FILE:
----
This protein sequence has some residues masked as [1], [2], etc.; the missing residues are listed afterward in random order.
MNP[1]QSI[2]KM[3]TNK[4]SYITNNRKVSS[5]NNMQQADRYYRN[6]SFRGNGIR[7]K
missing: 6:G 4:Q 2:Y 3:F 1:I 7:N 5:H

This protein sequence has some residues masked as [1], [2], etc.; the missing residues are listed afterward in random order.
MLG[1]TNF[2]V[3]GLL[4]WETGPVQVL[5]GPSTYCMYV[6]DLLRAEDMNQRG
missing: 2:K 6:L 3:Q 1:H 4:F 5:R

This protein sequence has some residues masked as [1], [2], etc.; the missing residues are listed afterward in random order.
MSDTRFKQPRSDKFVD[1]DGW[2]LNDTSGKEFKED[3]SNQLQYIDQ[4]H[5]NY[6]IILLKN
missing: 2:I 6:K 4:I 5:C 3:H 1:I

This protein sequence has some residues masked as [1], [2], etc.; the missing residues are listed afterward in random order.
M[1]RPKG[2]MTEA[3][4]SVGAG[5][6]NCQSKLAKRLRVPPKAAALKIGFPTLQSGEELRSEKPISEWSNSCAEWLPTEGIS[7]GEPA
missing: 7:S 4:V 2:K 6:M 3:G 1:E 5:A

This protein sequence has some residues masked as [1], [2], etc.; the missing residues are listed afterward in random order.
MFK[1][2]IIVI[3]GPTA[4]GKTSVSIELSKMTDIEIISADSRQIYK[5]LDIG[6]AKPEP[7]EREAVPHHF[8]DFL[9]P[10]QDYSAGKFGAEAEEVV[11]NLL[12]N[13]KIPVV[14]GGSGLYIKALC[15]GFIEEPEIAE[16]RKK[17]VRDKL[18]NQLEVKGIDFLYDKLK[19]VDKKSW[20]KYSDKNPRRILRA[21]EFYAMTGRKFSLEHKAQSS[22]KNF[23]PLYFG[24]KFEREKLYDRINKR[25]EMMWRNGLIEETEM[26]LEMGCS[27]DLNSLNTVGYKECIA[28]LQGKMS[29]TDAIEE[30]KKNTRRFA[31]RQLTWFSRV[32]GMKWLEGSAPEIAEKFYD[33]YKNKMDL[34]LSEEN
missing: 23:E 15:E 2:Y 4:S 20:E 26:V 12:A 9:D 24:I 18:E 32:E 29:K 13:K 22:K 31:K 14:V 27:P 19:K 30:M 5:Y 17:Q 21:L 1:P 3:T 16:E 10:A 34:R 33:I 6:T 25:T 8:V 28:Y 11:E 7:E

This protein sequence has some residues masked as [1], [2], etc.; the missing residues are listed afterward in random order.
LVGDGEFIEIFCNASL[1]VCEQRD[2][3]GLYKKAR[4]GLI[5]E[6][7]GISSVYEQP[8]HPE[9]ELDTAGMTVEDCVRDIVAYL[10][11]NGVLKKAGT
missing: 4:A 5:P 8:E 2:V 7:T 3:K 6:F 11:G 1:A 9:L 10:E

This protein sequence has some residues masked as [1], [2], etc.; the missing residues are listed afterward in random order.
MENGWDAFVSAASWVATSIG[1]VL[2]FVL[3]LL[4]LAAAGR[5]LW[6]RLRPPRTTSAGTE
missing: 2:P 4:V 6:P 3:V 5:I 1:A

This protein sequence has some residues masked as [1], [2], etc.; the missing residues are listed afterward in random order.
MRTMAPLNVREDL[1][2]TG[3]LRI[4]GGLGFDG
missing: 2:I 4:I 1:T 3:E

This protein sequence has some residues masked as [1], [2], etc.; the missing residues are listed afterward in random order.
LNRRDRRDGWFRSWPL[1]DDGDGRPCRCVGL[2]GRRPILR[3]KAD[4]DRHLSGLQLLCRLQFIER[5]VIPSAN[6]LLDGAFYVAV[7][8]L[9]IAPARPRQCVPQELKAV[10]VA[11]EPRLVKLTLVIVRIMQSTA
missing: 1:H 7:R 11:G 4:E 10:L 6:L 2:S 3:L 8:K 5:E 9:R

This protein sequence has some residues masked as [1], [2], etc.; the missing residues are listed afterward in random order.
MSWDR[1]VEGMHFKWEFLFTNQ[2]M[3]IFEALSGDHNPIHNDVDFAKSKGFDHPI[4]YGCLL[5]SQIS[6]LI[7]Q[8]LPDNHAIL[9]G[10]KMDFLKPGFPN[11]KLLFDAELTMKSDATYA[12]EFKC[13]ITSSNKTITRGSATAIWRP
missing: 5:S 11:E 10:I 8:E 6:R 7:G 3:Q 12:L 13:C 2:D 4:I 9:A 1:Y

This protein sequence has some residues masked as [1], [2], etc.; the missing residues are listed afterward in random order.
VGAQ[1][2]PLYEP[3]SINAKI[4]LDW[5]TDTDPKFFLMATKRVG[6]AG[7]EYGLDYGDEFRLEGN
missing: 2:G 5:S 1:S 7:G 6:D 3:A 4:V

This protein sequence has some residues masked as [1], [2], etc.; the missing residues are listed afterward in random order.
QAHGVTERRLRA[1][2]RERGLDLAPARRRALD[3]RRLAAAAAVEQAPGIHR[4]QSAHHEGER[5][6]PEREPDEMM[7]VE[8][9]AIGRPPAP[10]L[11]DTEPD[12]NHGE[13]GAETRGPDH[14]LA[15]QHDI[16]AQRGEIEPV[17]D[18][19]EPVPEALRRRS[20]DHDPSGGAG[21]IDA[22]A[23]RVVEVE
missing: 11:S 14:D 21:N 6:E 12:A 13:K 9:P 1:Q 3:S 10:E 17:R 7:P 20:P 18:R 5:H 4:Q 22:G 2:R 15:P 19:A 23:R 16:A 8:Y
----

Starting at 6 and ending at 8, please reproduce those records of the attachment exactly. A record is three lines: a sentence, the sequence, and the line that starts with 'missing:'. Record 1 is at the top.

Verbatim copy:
This protein sequence has some residues masked as [1], [2], etc.; the missing residues are listed afterward in random order.
LVGDGEFIEIFCNASL[1]VCEQRD[2][3]GLYKKAR[4]GLI[5]E[6][7]GISSVYEQP[8]HPE[9]ELDTAGMTVEDCVRDIVAYL[10][11]NGVLKKAGT
missing: 4:A 5:P 8:E 2:V 7:T 3:K 6:F 11:G 1:A 9:L 10:E

This protein sequence has some residues masked as [1], [2], etc.; the missing residues are listed afterward in random order.
MENGWDAFVSAASWVATSIG[1]VL[2]FVL[3]LL[4]LAAAGR[5]LW[6]RLRPPRTTSAGTE
missing: 2:P 4:V 6:P 3:V 5:I 1:A

This protein sequence has some residues masked as [1], [2], etc.; the missing residues are listed afterward in random order.
MRTMAPLNVREDL[1][2]TG[3]LRI[4]GGLGFDG
missing: 2:I 4:I 1:T 3:E